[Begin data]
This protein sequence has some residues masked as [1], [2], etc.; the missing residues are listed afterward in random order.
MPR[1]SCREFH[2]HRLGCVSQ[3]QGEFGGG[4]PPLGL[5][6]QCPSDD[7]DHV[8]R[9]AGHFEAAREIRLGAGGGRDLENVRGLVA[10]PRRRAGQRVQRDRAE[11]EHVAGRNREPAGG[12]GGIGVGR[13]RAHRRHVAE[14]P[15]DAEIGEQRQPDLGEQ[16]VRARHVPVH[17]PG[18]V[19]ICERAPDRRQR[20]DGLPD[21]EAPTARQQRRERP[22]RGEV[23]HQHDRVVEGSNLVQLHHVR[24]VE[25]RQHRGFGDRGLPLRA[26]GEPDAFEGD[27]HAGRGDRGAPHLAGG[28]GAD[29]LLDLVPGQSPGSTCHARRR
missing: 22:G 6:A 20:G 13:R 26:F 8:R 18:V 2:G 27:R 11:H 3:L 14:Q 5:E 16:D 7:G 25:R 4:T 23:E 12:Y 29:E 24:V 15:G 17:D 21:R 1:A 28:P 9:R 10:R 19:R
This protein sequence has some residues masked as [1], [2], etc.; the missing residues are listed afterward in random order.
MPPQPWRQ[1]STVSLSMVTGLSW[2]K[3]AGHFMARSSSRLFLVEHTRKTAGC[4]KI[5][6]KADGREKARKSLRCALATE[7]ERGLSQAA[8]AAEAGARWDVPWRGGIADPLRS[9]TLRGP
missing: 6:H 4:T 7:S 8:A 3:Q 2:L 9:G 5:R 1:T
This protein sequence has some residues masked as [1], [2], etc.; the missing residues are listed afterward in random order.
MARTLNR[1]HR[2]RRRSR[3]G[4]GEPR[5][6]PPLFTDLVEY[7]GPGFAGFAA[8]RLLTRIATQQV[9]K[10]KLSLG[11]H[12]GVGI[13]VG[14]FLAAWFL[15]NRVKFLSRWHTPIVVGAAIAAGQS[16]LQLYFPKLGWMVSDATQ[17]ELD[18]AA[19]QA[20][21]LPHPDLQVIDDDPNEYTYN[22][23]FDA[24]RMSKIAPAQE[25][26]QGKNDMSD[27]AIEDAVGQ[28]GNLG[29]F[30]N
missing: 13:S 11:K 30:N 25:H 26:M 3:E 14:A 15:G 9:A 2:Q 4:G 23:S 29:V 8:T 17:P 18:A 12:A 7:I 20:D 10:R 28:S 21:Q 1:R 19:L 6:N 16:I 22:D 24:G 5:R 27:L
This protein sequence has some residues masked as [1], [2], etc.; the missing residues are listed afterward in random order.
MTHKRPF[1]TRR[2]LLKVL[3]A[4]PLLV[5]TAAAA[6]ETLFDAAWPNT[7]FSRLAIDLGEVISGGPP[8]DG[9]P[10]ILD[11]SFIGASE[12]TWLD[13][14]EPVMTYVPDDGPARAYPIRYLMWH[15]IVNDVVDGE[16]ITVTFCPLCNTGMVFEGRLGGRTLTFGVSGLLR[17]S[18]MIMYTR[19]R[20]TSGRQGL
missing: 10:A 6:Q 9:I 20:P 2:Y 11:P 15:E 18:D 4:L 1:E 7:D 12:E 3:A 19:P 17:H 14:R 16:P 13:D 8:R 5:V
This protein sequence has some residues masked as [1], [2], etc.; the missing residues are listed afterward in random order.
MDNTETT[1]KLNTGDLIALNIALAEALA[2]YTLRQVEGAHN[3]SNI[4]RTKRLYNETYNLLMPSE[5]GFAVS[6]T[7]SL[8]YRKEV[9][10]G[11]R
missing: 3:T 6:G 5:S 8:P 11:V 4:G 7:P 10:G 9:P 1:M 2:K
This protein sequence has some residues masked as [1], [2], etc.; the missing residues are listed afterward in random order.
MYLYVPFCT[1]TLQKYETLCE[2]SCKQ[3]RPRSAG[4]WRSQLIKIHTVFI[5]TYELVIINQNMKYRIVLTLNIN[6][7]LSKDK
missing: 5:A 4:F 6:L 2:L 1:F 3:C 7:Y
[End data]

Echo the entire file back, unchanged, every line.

This protein sequence has some residues masked as [1], [2], etc.; the missing residues are listed afterward in random order.
MPR[1]SCREFH[2]HRLGCVSQ[3]QGEFGGG[4]PPLGL[5][6]QCPSDD[7]DHV[8]R[9]AGHFEAAREIRLGAGGGRDLENVRGLVA[10]PRRRAGQRVQRDRAE[11]EHVAGRNREPAGG[12]GGIGVGR[13]RAHRRHVAE[14]P[15]DAEIGEQRQPDLGEQ[16]VRARHVPVH[17]PG[18]V[19]ICERAPDRRQR[20]DGLPD[21]EAPTARQQRRERP[22]RGEV[23]HQHDRVVEGSNLVQLHHVR[24]VE[25]RQHRGFGDRGLPLRA[26]GEPDAFEGD[27]HAGRGDRGAPHLAGG[28]GAD[29]LLDLVPGQSPGSTCHARRR
missing: 22:G 6:A 20:G 13:R 26:F 8:R 18:V 2:G 27:R 11:H 3:L 14:Q 5:E 16:D 7:G 25:R 4:T 23:E 12:Y 29:E 24:V 15:G 17:D 21:R 1:A 28:P 9:R 10:R 19:R
This protein sequence has some residues masked as [1], [2], etc.; the missing residues are listed afterward in random order.
MPPQPWRQ[1]STVSLSMVTGLSW[2]K[3]AGHFMARSSSRLFLVEHTRKTAGC[4]KI[5][6]KADGREKARKSLRCALATE[7]ERGLSQAA[8]AAEAGARWDVPWRGGIADPLRS[9]TLRGP
missing: 6:H 4:T 7:S 8:A 3:Q 2:L 9:G 5:R 1:T
This protein sequence has some residues masked as [1], [2], etc.; the missing residues are listed afterward in random order.
MARTLNR[1]HR[2]RRRSR[3]G[4]GEPR[5][6]PPLFTDLVEY[7]GPGFAGFAA[8]RLLTRIATQQV[9]K[10]KLSLG[11]H[12]GVGI[13]VG[14]FLAAWFL[15]NRVKFLSRWHTPIVVGAAIAAGQS[16]LQLYFPKLGWMVSDATQ[17]ELD[18]AA[19]QA[20][21]LPHPDLQVIDDDPNEYTYN[22][23]FDA[24]RMSKIAPAQE[25][26]QGKNDMSD[27]AIEDAVGQ[28]GNLG[29]F[30]N
missing: 13:S 11:K 30:N 25:H 26:M 3:E 14:A 15:G 9:A 2:Q 4:G 23:S 29:V 8:T 17:P 18:A 12:A 7:I 20:D 10:R 28:S 21:Q 1:R 19:L 6:N 16:I 22:D 24:G 5:R 27:L
This protein sequence has some residues masked as [1], [2], etc.; the missing residues are listed afterward in random order.
MTHKRPF[1]TRR[2]LLKVL[3]A[4]PLLV[5]TAAAA[6]ETLFDAAWPNT[7]FSRLAIDLGEVISGGPP[8]DG[9]P[10]ILD[11]SFIGASE[12]TWLD[13][14]EPVMTYVPDDGPARAYPIRYLMWH[15]IVNDVVDGE[16]ITVTFCPLCNTGMVFEGRLGGRTLTFGVSGLLR[17]S[18]MIMYTR[19]R[20]TSGRQGL
missing: 10:A 6:Q 9:I 20:P 2:Y 11:P 15:E 18:D 4:L 1:E 7:D 12:E 3:A 19:P 17:H 14:R 16:P 13:D 8:R 5:V
This protein sequence has some residues masked as [1], [2], etc.; the missing residues are listed afterward in random order.
MDNTETT[1]KLNTGDLIALNIALAEALA[2]YTLRQVEGAHN[3]SNI[4]RTKRLYNETYNLLMPSE[5]GFAVS[6]T[7]SL[8]YRKEV[9][10]G[11]R
missing: 3:T 6:G 5:S 8:P 11:V 4:G 7:P 10:G 9:P 1:M 2:K
This protein sequence has some residues masked as [1], [2], etc.; the missing residues are listed afterward in random order.
MYLYVPFCT[1]TLQKYETLCE[2]SCKQ[3]RPRSAG[4]WRSQLIKIHTVFI[5]TYELVIINQNMKYRIVLTLNIN[6][7]LSKDK
missing: 5:A 4:F 6:L 2:L 1:F 3:C 7:Y